Frankie Edgar wasn’t willing to be a stepping stone for Yair Rodriguez.
Edgar had been repeating that all fight week, clearly aware that Rodriguez is being tapped as one of the UFC next-big-things. Edgar should have been the clear-cut favourite heading into Saturday night’s fight at UFC 211, but there was a creeping sense that the electrifying Rodriguez was ready to knock him off and claim his place as the featherweight champion-in-waiting.
Edgar wasn’t having any of it in interviews, and he wasn’t having any of it in the octagon.
On Saturday night, Edgar absolutely dominated Rodriguez and left little question that while his Mexican opponent still needs to put in work, Edgar should be getting a shot at the winner of next month’s 145 lbs. title unification fight between Jose Aldo and Max Holloway.
“Before the fight, I said no matter what happens (Rodriguez) is going to be a superstar,” Edgar said. “Just not yet.”
Edgar completely dismantled Rodriguez and forced the doctor to stop the fight after the second round due to a massive bulge that had swelled up under Rodriguez’s left eye.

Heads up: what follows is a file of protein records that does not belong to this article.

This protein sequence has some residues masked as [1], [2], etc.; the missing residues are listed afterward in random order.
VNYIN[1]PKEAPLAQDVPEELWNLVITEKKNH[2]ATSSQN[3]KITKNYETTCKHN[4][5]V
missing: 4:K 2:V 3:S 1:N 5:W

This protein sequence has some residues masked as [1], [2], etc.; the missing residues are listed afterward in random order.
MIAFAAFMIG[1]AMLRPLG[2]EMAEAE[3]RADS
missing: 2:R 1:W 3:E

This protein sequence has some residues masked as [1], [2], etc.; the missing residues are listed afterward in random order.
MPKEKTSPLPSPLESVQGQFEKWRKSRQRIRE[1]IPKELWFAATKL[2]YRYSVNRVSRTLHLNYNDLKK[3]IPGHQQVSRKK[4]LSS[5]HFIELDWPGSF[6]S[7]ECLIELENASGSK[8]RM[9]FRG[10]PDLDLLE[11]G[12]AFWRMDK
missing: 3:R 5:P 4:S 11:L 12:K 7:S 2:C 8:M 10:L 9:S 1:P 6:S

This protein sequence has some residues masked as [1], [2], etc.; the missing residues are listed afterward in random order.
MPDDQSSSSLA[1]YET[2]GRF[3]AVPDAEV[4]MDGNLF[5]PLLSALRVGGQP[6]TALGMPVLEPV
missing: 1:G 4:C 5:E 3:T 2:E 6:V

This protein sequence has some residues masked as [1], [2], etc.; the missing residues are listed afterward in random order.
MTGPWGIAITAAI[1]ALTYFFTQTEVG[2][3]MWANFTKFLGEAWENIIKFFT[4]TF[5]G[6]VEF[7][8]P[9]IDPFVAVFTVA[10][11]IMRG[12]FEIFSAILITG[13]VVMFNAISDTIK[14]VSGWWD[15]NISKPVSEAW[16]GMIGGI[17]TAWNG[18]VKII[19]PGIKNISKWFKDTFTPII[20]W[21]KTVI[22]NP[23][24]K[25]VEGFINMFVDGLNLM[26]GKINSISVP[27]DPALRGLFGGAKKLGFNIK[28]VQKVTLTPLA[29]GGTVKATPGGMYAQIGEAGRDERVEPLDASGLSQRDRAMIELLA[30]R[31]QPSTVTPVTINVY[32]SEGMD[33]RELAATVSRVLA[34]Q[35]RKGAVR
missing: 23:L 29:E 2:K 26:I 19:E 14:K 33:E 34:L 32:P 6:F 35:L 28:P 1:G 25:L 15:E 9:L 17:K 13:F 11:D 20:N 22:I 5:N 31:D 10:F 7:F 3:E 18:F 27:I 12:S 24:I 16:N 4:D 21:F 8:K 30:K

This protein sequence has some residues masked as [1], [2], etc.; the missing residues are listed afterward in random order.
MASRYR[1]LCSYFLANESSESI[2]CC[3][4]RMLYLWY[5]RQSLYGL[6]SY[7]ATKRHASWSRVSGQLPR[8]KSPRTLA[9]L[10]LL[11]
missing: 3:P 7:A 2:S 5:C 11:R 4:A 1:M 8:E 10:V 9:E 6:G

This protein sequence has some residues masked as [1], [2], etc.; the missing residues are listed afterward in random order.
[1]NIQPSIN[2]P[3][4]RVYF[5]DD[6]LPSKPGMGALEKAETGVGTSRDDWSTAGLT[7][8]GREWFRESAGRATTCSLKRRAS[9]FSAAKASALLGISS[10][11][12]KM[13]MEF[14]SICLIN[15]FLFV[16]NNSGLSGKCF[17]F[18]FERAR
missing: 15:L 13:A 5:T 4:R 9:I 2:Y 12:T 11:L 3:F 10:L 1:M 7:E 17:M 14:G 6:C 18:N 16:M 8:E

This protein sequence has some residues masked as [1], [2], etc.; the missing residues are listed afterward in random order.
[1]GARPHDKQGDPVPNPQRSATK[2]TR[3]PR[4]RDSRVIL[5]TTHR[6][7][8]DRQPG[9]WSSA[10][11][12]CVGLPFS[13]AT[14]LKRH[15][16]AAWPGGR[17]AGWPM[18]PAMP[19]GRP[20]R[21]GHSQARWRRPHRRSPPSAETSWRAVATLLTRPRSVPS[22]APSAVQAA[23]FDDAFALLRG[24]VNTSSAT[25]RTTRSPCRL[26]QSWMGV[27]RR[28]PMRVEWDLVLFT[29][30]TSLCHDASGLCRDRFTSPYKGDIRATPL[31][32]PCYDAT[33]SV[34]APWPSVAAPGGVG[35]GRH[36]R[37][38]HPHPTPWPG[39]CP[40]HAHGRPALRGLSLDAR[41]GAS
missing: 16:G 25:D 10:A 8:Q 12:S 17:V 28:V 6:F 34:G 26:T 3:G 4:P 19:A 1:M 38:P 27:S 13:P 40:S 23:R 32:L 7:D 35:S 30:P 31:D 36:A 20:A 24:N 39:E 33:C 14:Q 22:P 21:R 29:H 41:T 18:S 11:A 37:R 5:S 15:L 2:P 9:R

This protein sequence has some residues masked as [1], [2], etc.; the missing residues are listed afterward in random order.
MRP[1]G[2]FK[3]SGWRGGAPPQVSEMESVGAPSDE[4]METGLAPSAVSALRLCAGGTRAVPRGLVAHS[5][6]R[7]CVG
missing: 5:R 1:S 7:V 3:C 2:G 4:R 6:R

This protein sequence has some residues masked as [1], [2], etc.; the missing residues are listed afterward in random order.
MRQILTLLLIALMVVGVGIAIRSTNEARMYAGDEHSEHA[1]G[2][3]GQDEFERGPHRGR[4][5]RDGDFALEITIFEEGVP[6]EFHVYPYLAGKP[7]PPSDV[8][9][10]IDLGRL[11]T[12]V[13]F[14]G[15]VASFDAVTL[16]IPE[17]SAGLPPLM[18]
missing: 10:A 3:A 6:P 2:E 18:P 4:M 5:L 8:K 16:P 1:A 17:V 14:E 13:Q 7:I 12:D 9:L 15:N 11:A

The New Yorker caused the damage by taking Rodriguez to the ground in both rounds and hammering away at his face with a combination of heavy elbows and brutal punches.
The strategy left Rodriguez exposed, while reiterating that not only can Edgar strike with the best in his division, he also has one of the toughest ground-and-pound games anywhere.
Rodriguez’s time may or may not come, and while there’s an excitement in waiting for the next big thing, Edgar serves as a reminder that steady greatness can be just as spectacular.
A couple hours after UFC president Dana White said the winner of his fight against Jorge Masvidal would get the next welterweight title shot, Demian Maia went out and did what he always did.